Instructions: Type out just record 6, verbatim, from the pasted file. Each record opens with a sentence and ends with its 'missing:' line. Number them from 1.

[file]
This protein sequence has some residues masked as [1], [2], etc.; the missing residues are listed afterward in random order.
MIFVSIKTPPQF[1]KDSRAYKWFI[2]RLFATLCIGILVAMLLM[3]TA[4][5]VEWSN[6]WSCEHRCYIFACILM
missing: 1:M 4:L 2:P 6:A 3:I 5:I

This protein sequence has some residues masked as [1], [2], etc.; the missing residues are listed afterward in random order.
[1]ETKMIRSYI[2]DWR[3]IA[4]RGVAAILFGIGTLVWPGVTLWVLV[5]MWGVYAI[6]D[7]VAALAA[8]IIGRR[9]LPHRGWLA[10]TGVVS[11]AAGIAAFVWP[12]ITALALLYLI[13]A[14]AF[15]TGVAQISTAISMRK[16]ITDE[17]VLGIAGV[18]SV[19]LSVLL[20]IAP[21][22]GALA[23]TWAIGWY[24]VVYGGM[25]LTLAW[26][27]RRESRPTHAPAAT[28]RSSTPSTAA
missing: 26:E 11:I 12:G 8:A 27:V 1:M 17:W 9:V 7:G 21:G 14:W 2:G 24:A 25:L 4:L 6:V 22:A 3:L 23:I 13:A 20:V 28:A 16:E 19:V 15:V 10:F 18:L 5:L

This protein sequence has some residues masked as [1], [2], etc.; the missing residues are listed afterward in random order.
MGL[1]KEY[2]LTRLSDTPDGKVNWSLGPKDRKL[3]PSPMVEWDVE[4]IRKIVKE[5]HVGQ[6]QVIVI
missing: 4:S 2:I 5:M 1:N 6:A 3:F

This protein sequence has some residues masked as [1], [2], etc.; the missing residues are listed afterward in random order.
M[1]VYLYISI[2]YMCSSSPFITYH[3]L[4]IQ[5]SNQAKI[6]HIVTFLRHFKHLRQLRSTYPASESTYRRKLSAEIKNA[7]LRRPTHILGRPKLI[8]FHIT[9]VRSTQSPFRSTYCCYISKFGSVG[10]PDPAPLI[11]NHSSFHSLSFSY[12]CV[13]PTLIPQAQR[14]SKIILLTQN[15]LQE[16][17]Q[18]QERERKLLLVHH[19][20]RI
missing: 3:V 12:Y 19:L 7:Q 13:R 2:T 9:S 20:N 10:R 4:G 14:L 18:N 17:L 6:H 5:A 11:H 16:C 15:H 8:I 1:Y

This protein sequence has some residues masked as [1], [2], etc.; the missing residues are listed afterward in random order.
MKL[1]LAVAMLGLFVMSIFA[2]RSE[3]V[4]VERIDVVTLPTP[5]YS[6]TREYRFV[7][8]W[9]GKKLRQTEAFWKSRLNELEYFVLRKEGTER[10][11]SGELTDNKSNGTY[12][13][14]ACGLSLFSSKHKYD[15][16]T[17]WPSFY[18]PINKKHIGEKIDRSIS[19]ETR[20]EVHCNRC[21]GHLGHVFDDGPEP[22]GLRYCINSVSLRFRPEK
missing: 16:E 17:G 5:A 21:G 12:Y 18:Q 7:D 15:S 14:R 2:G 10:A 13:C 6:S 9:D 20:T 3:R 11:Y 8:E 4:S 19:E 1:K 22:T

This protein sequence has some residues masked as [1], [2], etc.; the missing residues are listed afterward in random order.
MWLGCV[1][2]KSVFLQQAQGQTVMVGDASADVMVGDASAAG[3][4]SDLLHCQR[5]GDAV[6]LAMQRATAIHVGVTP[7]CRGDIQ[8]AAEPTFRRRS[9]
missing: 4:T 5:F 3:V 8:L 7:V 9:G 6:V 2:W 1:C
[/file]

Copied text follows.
This protein sequence has some residues masked as [1], [2], etc.; the missing residues are listed afterward in random order.
MWLGCV[1][2]KSVFLQQAQGQTVMVGDASADVMVGDASAAG[3][4]SDLLHCQR[5]GDAV[6]LAMQRATAIHVGVTP[7]CRGDIQ[8]AAEPTFRRRS[9]
missing: 4:T 5:F 3:V 8:L 7:V 9:G 6:V 2:W 1:C